The recent news that calls into question Buffy Sainte-Marie’s claims of Indigenous ancestry makes January Rogers’ latest play timely.
Rogers wrote and directs Blood Sport, a three-act play that will be presented Nov. 10 at Weesageechak Begins to Dance, a Toronto-based festival, which began on Nov. 6 and continues until Nov. 19. It is the 36th annual Native Earth Performing Arts event showcasing new Indigenous works and works-in-development.
Blood Sport will be presented at the Aki Studio in Toronto.
“It was written before the big, big controversy,” Rogers said of the CBC show Fifth Estate, which alleges Sainte-Marie was not adopted by her parents, as she has claimed for decades, and did not have Indigenous ancestry, something that has been central to her personal and artistic persona over her career.
“But I think it’s kind of safe to say this controversy is ongoing and it has been for some time. These recent revelations make it even more so.”
After watching the CBC episode, the playwright, a member of Six Nations of the Grand River in Ontario, concluded Sainte-Marie has been a pretend Indian, or pretendian, as those who falsely claim to have Indigenous ancestry have been dubbed.
“Traditional cultural adoption is one thing,” Rogers said. Sainte-Marie was adopted into a Piapot Nation family. “But then knowingly dressing and portraying oneself in the public eye and receiving awards and receiving funds, getting concert bookings, any kind of benefit that one receives to their career, portraying themselves to be Indigenous, is doing something knowingly wrong.”
Sainte-Marie is 82 years old. She’s had a music career that’s spanned six decades.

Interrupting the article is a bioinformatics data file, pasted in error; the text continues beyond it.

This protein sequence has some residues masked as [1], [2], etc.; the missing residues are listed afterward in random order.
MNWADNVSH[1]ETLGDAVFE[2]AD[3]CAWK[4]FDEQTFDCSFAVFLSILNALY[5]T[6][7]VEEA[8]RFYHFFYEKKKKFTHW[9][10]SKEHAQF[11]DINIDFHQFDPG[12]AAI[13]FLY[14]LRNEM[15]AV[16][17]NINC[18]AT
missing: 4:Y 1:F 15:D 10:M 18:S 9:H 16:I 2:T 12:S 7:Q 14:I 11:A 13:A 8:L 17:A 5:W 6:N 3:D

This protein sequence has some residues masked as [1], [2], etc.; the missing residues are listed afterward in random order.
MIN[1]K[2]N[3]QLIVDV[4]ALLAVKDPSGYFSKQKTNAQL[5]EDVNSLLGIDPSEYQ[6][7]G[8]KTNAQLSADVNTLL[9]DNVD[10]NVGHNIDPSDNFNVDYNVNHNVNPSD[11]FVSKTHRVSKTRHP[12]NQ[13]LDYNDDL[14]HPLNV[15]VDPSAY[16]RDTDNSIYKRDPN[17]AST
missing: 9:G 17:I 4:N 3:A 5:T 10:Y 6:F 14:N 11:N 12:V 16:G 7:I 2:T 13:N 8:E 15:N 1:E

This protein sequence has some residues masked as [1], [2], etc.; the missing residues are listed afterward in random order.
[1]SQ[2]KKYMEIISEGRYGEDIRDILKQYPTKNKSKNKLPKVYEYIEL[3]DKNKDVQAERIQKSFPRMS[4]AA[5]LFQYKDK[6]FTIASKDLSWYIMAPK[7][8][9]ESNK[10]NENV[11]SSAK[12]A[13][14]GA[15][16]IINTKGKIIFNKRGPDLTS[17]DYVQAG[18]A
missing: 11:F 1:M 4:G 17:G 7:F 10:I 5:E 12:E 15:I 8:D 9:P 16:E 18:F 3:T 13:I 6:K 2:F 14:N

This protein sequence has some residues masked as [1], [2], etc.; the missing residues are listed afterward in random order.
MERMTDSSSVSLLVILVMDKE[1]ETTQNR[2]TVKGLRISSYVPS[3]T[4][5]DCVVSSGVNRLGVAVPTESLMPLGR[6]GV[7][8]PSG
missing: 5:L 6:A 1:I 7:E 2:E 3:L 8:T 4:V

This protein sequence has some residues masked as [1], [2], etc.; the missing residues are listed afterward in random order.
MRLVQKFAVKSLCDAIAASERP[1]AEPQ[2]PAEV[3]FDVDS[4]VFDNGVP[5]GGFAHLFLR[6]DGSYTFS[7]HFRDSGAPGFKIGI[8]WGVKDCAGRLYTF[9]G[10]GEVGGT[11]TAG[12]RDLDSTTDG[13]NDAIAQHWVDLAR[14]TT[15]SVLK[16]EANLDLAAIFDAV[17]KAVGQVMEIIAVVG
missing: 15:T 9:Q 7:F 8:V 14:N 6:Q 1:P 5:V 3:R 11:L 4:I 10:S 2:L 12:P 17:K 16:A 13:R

“It seems like a really long time to keep up a façade,” Rogers said. “And I can’t even imagine that.”
Rogers said she wrote Blood Sport to show that society has to deal with pretendians.
“I’m not creating any kind of propaganda,” she said. “I’m not trying to influence anyone one way or the other. I’m really not. But the facts are that we have to deal with these fraudsters in our communities and infiltrating the arts and education sectors in particular. So, the play is really taking a really light look, but at the same time its material is an inspiration and the content in the play is writing itself. I just put my satirical spin on it.”
Blood Sport takes us through comedy into a Game Show where the issue of Indigeneity is tackled.
“I wanted first of all to entertain, and second of all to create a space for more conversation to take place,” she said.
“But having said that, we’re not doing a Q and A post-play because it’s going to be too much. Especially right now, it would just be too, too hot.”
Rogers conducted previous stage readings of Blood Sport which included audience discussions on the topic. She said some people who didn’t know their own ancestry started telling their own stories.
“That’s not for me to take on,” she said, adding audience members have cried telling their stories.
“I’m not the therapist and I don’t have patience for that. I’m here to write plays. I’m here to convey the messages within the play. But you all have to deal with it yourselves because what I’m doing is creating a space and opportunity for that awareness.”
Rogers also said once news broke questioning Sainte-Marie’s ancestry, a Blood Sport rehearsal was held the next day.
“So, I sat the actors down for the first 40 minutes of our rehearsal, our four-hour rehearsal time, and said ‘Let’s hash this out. I just want to hear your thoughts’,” Rogers said, adding she found it amusing that a younger cast member did not even know who Sainte-Marie was.
“The timing is exquisite,” she said of the news of Sainte-Maire’s identity coming out before the show at Weesageechak Begins to Dance. “But I’m not going to force opinion or angle to the audience. I want to entertain.”
More festival information is available at https://www.nativeearth.ca/shows/w36/
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